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Lecture

Lecture 1&2: Introduction to Sex, Gender and Sexuality's

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Department
Anthropology
Course
ANTH 3240
Professor
Allyson Mitchell
Semester
Fall

Description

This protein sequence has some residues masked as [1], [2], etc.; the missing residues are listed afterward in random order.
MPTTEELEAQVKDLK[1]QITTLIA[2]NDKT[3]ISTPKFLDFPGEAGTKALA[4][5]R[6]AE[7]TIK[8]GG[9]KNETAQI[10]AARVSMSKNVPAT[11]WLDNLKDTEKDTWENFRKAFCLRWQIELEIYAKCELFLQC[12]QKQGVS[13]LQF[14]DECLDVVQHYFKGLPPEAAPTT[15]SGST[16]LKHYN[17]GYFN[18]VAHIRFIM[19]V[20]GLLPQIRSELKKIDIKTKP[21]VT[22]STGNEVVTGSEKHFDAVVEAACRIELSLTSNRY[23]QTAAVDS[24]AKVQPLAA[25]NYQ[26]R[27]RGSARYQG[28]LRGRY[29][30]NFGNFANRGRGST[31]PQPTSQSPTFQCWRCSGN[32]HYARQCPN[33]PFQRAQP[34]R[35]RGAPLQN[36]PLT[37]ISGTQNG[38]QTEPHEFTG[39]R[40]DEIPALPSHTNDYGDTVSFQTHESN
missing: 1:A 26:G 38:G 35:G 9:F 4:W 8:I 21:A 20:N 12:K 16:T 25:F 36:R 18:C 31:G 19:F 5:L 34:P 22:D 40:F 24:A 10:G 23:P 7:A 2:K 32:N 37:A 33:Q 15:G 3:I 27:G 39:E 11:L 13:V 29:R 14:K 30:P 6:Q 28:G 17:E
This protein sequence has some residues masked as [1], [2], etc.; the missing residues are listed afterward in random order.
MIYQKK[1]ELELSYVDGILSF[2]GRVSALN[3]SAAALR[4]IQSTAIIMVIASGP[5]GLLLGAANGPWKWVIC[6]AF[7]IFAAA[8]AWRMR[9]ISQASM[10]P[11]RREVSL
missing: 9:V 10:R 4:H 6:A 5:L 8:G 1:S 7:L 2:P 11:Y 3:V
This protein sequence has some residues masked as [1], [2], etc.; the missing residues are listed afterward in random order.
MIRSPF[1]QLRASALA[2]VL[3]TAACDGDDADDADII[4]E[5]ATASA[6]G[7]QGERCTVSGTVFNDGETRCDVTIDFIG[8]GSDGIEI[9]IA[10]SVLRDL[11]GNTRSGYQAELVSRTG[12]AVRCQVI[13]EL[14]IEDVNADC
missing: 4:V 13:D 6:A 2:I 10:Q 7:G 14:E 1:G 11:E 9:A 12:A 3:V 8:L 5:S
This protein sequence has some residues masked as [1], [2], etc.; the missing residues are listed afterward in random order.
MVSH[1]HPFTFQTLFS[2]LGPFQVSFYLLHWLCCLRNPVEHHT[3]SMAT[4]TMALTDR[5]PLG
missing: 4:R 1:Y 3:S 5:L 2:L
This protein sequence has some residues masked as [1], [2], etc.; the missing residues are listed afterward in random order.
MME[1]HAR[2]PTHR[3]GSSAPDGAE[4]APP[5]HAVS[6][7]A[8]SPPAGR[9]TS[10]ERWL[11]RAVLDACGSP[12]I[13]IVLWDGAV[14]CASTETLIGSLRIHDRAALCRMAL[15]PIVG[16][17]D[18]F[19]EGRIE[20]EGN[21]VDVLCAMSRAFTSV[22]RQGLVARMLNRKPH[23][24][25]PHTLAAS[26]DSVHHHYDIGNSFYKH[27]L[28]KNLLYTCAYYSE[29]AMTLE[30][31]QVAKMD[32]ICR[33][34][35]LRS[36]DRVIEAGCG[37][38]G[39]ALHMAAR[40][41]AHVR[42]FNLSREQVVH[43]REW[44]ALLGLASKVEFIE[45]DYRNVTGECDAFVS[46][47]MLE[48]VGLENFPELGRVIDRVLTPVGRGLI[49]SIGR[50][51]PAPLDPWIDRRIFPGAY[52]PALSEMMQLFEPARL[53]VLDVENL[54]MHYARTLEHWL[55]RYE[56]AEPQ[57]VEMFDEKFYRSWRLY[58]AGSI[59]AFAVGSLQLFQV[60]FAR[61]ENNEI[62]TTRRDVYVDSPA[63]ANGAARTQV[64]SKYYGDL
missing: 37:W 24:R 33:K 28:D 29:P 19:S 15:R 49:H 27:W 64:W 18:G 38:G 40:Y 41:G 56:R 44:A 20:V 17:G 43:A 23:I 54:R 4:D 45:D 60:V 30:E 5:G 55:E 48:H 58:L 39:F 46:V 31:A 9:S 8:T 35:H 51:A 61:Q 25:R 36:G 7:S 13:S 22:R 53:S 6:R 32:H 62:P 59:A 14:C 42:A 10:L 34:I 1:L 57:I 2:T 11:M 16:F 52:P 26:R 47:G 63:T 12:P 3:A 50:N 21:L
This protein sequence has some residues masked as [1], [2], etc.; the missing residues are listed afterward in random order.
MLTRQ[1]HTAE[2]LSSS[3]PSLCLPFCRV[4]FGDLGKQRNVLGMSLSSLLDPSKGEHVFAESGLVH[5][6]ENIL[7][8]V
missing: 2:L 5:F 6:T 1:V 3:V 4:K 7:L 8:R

Introduction to Sex, Gender and Sexuality's September 14, 2011 Important Terms - postmodernism, essentialism, constructionism/social construction, sex, gender, sexuality, cultural genitals, archetype, stereotype Cultural Texts and Essentialism Cultural texts are not necessarily just words on a page. They may refer to events, objects, rooms ect We never “just” read, we always read “from somewhere” Essentialism - the belief that categories or individuals and groups of human beings have innate, defining features exclusive to their category. Example - all women think the same things, all men think the same things ect. A positive use of essentialism is that people identify with a group and may seek out equality or rights for that group (ex. legalize gay marriage) A negative consequence of essentialism is stereotypes, which is essentialist thinking. Strategic essentialism is the use of essentialism in a positive way (rule out the negative stereotypes) Postmodernism This refers to a movement in Western history (which coincides with the information revolution, as well as changes in social, economic and cultural life), where people started to move away from old fashioned and essentialistic thinking. Modernism came before postmodernism and happened between 1850 and 1950. Changes in Economics One of the main changes that helped to bring this about was an economic change. Tourism, healthcare and services were provided to the people. Economics began to shape culture, and the economy depended greatly on culture. Shifts in Culture Decolonization - a departure from living under a colonial power Civil Rights - rights that are bestowed by the nation to those who live in a given country. Feminism and LGBT activism/theory started to become a part of modern culture. Shift in Knowledge Postmodernism gives us a critique of ideas that were believed to be natural and the “grand truth” Progress and power became to be challenged. The idea of destiny and a higher power, mans control over nature and what the grand truth of life is. Any single explanation for why society is a certain way, and the “absolute truth” was questioned. Absolute truth - the idea that people who are considered to be experts in their field or have “divine knowledge” are 100% right and there is no need to question them. This is usually attained by people who are in positions of power. Style and Movements in the Arts The use of irony and parody is very prominent in postmodernism. Sampling and mixing is also popular. This is when newer forms of media make references to older forms of media. Example - the Simpson on TV doing an episode about an older movie. Social Constructionism Definition: how we are constructed through various social processes that cultural, political and historical. It can be both implicit and explicit. This is very easy to prove compared to essentialism, which is nearly impossible to prove. Certain characteristics are rewarded or punished for in certain genders. This is how people explain that gender is actually a learned behavior as opposed to an innate behavior. Example - girls from a young age are given dolls, dressed up in pink, taught that emotional care was important ect. Boys are commended for athleticism, taught that Feminism Taught us to ask: “whose truth”? Essentialism was questioned in the 1980s women's movement. Even in this movement, it was the heterosexual white females who decided what “the needs of feminists” were. Literary theory became cultural theory. Stereotype: a simplified conception or idea that gets invested with a special meaning by a certain group of people. Essentially it is a box. Archetype: a model or ideal from which duplicates are made. It is like putting someone up on a pedestal. May apply to what is the accepted view of what is normal, beautiful, perfect ect Taking apart a text, understanding the context of which they were based on, analyzing the deeper meanings The Body The body is initially created by nature, but is worked over by culture. It becomes harder and harder to determine where one ends and the next one begins. It can also be considered to be a cultural text. Although the body is natural thing, the way we experience it is affected by culture. Sex: a social status usually based on genital appearance. Persons may be mal
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